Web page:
On July 19, 2010, the City of Bridgeton (Cumberland County) agreed to pay $100,000 to one of its police officers who claimed that he was wrongfully fired and then, after reinstatement, was subjected to a hostile work environment.
In his suit, Shawn Reed said that a broken ankle he received while drinking alcohol at a June 17, 2006 P.B.A. picnic caused him to go on medical leave. In August 2006, Reed claimed that he advised the City that he was ready to report back to work for light duty. Yet, he claimed that even though he was assured by Lieutenant Dan Morning that he could report for light duty, “Business Administrator Arch Liston, with the express approval of the Mayor and perhaps other members of the City Council unilaterally changed [city policy such that] no one would be allowed to return to light duty.” When Reed attempted to use the “sick bank” (i.e. other city employees “bank” their unused sick time to benefit their fellow employees), he claims that Liston “again changed the policy, saying that sick bank time would not be allowed to be used by employees who had run out of sick time.” Reed alleged that the City next accused him of “abandoning his job” and telling him that if he did not report back to work, he would be fired. He claims that since he was still disabled it was not possible for him to obey the City’s orders.
Reed alleged that the City also “concocted other pretextual charges” based on allegations of Reed’s chronic alcoholism. He said that the alcoholism charges arose from reports by Dr. Farrell Crouse. Yet, Reed claimed, the City had sent Reed to see Mr. Frank Hudson, an alcohol counselor, who, along with member of the City’s Employment Advisory System, determined that Reed had no drinking problem and was fit for duty. Liston and the police chief, however, allegedly relied upon Dr. Crouse’s report and initiated charges that ultimately led to Reed being fired.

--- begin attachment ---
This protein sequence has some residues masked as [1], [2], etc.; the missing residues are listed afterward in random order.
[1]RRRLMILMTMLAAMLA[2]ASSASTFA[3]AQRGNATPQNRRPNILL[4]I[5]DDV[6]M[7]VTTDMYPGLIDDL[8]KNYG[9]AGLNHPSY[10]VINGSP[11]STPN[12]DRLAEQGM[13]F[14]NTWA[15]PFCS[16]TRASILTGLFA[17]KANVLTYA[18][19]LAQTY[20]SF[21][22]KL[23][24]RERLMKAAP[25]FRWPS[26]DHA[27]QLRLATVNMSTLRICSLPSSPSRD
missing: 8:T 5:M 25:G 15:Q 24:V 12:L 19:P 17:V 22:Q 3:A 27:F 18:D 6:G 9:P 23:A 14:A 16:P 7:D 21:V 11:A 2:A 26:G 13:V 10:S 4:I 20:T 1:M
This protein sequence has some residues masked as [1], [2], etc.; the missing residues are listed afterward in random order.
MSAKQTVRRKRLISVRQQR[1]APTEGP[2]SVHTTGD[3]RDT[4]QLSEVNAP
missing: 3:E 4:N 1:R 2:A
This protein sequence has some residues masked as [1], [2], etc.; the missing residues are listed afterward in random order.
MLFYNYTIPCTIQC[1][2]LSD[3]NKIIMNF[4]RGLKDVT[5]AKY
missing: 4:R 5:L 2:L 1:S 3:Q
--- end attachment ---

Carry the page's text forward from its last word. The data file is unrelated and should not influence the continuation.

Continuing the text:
After Reed appealed his termination, the City of Bridgeton “determined it was in their best interest to return [him] to employment status. According to an August 8, 2008 article in the Press of Atlantic City, the City then paid Reed $100,000 in back pay plus $26,000 in legal fees. After Reed returned to work, he alleged that he was made to wear “a uniform specifically designed only for him” and forced to work as a file clerk which caused him to be “ridiculed and laughed at by his co-employees.”
Also named in the suit were Bridgeton Police Chiefs Jeffrey C. Wentz and Mark Ott. Reed’s wife, Suzanne Reed, joined as plaintiff in the lawsuit.
The case is captioned Reed v. Bridgeton, Superior Court Docket No. CUM-L-845-08 and Reed’s attorney was Kevin P. McCann of Bridgeton. The lawsuit and settlement agreement are on-line here.
None of Reed’s allegations have been proven or disproven in court. The settlement agreement resolution expressly states that the $100,000 payment does not constitute an admission of wrongdoing by Bridgeton or any of its officials. All that is known for sure is that Bridgeton or its insurer, for whatever reason, decided that it would rather pay Reed $100,000 than take the matter to trial. Perhaps the defendants’ decision to settle was done to save further legal expense and the costs of trying what were in fact exaggerated or meritless claims. Or, perhaps the claims were true and the defendants wanted to avoid being embarrassed at trial. This is the problem when cases settle before trial–it is impossible to know the truth of what really happened.